Check valve in compressed air pipe network?

I am working on a building that would like to used compressed air for some pneumatic actuators. They would like to bring the air in from an adjacent building that has more than enough capacity, but the air quality coming over is not sufficient and I need to add a dryer and filters to bring it to the correct quality.

Depending on the usage in the other building, I could feasibly see air that has run through the dryer and filters in the new building being effectively siphoned back to the other building. Is there a reason that I could/should not install an inline check valve where the piping comes into the new building right before the filters and dryer? Check valves are used extensively on the compressors and receivers, but a brief look online didn't turn up anywhere where people were using them as I propose.

The problem comes down to pressure. If your supply building (building 1), which has capacity, is far enough away, the pressure at the end of that line may be significantly lower than the line in new building, (building 2), especially before the filters. If this is the case, the new line won't have enough force to open the check valve against the old line, and none of the new air will get into the new line.

As such, a careful consideration and monitoring of the pressures should be done before beginning. Monitor the use of building 2 during slow times, during peak usage, and then model if for the new higher usage. Ideally use 3-4 points, knowing the flow rates and pressures for each. Plot them on a curve in excel, using a quadratic regression, and figure out where the pressure will be at the new flow rate at the new use rate.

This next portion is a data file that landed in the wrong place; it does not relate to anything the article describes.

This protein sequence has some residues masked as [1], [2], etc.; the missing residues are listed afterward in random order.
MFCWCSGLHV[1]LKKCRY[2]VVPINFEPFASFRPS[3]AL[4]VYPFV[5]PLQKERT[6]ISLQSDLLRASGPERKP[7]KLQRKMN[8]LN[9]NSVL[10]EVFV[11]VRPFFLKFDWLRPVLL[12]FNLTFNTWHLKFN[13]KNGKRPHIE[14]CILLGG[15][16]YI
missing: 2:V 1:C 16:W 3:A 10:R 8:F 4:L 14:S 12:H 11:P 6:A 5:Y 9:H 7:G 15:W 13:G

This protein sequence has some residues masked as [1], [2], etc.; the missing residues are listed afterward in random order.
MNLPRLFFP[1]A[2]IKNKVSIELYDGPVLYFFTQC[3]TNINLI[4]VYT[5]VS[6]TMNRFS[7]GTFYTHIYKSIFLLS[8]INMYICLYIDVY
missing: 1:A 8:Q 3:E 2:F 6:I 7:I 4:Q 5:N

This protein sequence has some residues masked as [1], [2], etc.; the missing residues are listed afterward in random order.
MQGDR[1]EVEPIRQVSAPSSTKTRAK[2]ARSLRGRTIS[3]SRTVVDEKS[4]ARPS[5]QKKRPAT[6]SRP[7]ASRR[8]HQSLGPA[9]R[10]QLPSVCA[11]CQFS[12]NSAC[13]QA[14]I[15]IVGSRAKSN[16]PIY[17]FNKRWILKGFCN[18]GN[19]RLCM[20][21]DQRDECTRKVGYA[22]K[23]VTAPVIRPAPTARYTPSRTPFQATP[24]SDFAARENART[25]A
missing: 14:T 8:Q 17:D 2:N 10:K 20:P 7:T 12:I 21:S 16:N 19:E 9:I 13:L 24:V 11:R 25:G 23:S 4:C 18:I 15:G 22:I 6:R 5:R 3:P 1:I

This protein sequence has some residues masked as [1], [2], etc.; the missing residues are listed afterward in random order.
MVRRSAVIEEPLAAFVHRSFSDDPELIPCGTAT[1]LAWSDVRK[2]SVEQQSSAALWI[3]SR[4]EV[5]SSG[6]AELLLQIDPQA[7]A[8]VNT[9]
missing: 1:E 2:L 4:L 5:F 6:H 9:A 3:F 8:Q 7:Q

You should note that the compressor's pressure should drop on that curve. Then measure building 1's usage as well, ideally at similar flow rates and pressures if possible. Finally, use some basic fluid dynamics losses to find the pressure loss after routing from so far away.

If $Q_{Overcapacity}$, is the new flow rate, $P(Q_{Overcapacity})$ is the pressure at the new flow rate, and $P(0)$ is the pressure at no flow rate, the system will only provide new air if the following equation holds true:

$$P_1(0) > P_2(Q_{Overcapacity})$$

If this equation does hold true, then the actual flow rate of the new line can be determined by when the following equation is true:

$$P_1(Q_{Makeup}) = P_2(Q_{Remainder}) + P_{losses}(Q_{Makeup})$$

In this scenario, $Q_{Makeup}$ is the flow rate of the makeup line, $Q_{Remainder}$ is the remainder to meet the complete flow demand. If this pressure is to low for the equipment to operate, then the entire system needs to be scrapped and a higher pressure source is required anyways.

If you know that the check valve won't contribute too much frictional loss and that mixing the air from building 2 (higher quality air building) with air in building 1 (supply building) cannot happen, a check valve will be fine. The only other consideration I would have is to give a way to vent the air in building 2 because if there is some air stuck between the check valve and use point, there is no way to depressurize it safely for any future work. Usually the filter bank can be opened to atmosphere and you can bleed the pressure that way.